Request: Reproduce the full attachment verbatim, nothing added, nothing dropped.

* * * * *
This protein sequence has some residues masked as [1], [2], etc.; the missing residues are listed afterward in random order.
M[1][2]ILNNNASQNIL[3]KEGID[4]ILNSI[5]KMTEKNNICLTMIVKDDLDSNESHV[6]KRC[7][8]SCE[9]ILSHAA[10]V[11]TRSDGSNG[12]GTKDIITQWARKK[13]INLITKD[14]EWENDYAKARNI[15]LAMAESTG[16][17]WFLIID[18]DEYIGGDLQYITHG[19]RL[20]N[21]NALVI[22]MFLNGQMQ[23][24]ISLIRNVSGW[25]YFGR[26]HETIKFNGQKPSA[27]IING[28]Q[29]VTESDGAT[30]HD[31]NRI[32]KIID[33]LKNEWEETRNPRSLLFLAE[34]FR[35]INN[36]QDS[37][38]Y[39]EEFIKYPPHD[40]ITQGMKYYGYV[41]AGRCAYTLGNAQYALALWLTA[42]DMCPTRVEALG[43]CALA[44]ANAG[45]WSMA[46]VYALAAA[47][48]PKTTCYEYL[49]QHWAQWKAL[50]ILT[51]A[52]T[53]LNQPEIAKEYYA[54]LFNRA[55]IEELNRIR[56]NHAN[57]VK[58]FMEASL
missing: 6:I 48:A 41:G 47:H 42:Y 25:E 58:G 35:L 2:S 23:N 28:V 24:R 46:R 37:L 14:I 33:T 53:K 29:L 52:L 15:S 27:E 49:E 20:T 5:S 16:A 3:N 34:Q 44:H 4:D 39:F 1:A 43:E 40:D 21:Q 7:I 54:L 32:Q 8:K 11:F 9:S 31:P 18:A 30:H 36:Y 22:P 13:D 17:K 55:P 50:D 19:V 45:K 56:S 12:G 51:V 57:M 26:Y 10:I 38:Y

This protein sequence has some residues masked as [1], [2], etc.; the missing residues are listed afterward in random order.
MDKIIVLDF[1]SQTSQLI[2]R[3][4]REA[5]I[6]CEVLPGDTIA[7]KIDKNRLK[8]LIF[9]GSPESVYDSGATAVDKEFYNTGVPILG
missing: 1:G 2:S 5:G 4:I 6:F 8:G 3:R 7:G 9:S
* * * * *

This protein sequence has some residues masked as [1], [2], etc.; the missing residues are listed afterward in random order.
M[1][2]ILNNNASQNIL[3]KEGID[4]ILNSI[5]KMTEKNNICLTMIVKDDLDSNESHV[6]KRC[7][8]SCE[9]ILSHAA[10]V[11]TRSDGSNG[12]GTKDIITQWARKK[13]INLITKD[14]EWENDYAKARNI[15]LAMAESTG[16][17]WFLIID[18]DEYIGGDLQYITHG[19]RL[20]N[21]NALVI[22]MFLNGQMQ[23][24]ISLIRNVSGW[25]YFGR[26]HETIKFNGQKPSA[27]IING[28]Q[29]VTESDGAT[30]HD[31]NRI[32]KIID[33]LKNEWEETRNPRSLLFLAE[34]FR[35]INN[36]QDS[37][38]Y[39]EEFIKYPPHD[40]ITQGMKYYGYV[41]AGRCAYTLGNAQYALALWLTA[42]DMCPTRVEALG[43]CALA[44]ANAG[45]WSMA[46]VYALAAA[47][48]PKTTCYEYL[49]QHWAQWKAL[50]ILT[51]A[52]T[53]LNQPEIAKEYYA[54]LFNRA[55]IEELNRIR[56]NHAN[57]VK[58]FMEASL
missing: 6:I 48:A 41:G 47:H 42:Y 25:E 58:G 35:L 2:S 23:N 28:V 24:R 46:R 37:L 14:I 33:T 53:K 29:L 52:L 15:S 27:E 49:E 20:T 5:S 16:A 3:N 34:Q 44:H 4:D 39:F 1:A 43:E 40:D 21:Q 7:I 54:L 32:Q 8:K 11:F 9:S 31:P 18:A 30:H 36:Y 22:P 13:D 17:K 55:P 50:D 19:V 45:K 56:S 12:G 51:V 57:M 26:Y 10:I 38:Y

This protein sequence has some residues masked as [1], [2], etc.; the missing residues are listed afterward in random order.
MDKIIVLDF[1]SQTSQLI[2]R[3][4]REA[5]I[6]CEVLPGDTIA[7]KIDKNRLK[8]LIF[9]GSPESVYDSGATAVDKEFYNTGVPILG
missing: 1:G 2:S 5:G 4:I 6:F 8:G 3:R 7:G 9:S